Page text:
Mathematics, News

How one single sheepdog herds a flock of one hundred – mystery solved


Researchers at Swansea University, UK and Uppsala University in Sweden built a mathematical model that explains how one single sheepdog can round up herds made of up to 100 sheep. Their conclusion suggests that the dog needs only to follow two simple mathematical rules. …

Mathematics, News

Iranian is the first woman to win prestigious math award


Maryam Mirzakhani, who was born and raised in Iran, has been awarded the highest honour a mathematician can attain: the Fields Medal. It’s one of those moments which will go down in history – for the first time in almos 80 years, a woman has won the Fields Medal (officially known as the International Medal for Outstanding Discoveries in Mathematics). Maryam Mirzakhani, an Iranian maths professor at Stanford University in California was rumoured to be among the favorites for quite a while, due to her groundbreaking studies, which seem downright esoterical to less mathematical minds. Born and raised in Iran, Mirzakhani completed a PhD at Harvard in 2004, even though…

Mathematics, Neurology, News

The road to happiness is paved with many surprises


Sometimes, we go through situations thinking when we reach the end of the road the outcome will feel gloom. But sometimes, the exact opposite happens and we’re flooded with absolute joy, the kind of which we couldn’t have experienced were we to expect that outcome. In a word, this is called surprise. …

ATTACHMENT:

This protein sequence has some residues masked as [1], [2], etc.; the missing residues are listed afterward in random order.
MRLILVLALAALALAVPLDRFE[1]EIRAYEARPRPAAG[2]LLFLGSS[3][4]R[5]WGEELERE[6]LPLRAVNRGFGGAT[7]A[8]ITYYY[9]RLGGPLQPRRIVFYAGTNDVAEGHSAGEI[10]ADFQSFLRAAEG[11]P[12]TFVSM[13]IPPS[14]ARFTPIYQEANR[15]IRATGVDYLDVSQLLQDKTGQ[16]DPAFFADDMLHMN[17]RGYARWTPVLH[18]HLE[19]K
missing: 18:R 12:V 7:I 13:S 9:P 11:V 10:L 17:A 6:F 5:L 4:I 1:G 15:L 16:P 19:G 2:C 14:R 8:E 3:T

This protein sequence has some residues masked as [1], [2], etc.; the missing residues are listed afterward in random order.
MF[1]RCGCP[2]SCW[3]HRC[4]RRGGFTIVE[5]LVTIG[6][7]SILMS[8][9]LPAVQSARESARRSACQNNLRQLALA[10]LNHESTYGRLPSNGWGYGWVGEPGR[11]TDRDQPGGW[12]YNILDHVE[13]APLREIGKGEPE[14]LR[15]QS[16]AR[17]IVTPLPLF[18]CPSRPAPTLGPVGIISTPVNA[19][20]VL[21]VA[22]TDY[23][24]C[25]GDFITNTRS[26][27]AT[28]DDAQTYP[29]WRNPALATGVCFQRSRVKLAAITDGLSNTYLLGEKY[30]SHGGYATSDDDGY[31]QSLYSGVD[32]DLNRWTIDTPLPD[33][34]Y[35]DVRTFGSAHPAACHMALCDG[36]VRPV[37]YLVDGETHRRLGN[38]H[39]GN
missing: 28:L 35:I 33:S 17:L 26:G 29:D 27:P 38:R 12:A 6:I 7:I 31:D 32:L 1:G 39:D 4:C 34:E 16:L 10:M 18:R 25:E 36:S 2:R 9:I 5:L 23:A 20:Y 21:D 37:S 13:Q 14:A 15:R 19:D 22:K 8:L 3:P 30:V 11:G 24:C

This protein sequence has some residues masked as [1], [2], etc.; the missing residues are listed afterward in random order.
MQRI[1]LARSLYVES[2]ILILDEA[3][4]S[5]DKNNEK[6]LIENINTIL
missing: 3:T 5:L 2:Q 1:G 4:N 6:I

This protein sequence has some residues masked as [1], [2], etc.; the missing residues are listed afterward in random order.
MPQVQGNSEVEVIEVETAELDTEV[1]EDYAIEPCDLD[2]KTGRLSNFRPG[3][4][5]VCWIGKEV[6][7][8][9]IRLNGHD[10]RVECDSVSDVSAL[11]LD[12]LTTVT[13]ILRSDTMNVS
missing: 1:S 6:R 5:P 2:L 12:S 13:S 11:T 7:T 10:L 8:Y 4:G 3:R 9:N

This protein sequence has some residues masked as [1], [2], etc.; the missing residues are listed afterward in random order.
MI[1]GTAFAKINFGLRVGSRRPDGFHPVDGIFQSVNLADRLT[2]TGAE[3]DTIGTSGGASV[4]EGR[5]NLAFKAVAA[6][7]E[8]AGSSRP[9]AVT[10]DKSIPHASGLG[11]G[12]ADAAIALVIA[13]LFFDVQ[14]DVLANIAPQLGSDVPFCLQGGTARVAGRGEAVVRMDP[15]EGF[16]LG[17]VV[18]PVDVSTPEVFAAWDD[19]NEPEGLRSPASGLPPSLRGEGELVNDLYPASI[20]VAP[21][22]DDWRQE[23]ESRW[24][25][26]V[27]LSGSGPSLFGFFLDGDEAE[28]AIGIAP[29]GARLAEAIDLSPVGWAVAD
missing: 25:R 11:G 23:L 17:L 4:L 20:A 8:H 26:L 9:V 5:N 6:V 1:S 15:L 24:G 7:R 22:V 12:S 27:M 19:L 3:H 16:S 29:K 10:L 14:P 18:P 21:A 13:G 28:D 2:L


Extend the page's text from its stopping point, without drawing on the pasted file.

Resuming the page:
Did you know?, Feature Post, Mathematics

If you fold an A4 sheet of paper 103 times its thickness will roughly be the size of the Universe

The folding limiting equation Britney found: L is the minimum possible length of the material, t is material thickness, and n is the number of folds possible in one direction.

Whaaaat? It’s just a matter of math, really. Fold an A4 once and it will be twice as thick, fold it again and it will be four times as thick as it initially was. Turns out, according to Dr Karl Kruszelnicki, if you do this 103 times the sheet’s thickness will be larger than the observable Universe: 93 billion light-years.  To do this, however, involves an exponential increase of the necessary energy to fold the paper, which wasn’t computed. The current record for the most times a standard A4 has been folded in half is twelve, and was set by Britney Gallivan more than 10 years ago when she was only a high school…

Art, Mathematics, Science

These architectural wonders were built by robots

Photo credit: ICD

University of Stuttgart’s Institute for Computational Design (ICD) is a state of the art research facility that seeks to solve complex structural problems by mimicking nature. Every year, the institute demonstrates how natural biological constructions can be used to solve design problems by building a new research wing. The results are nothing short of breath taking. This year for instance, ICD built a structure that looks like something out of the Alien movie franchise. Who wants to move into a hive? I do. Letting nature design your house The challenge was to build a structure out of composite materials like glass and carbon fiber without using massive molds to dictate the shape….

Geology, Mathematics, News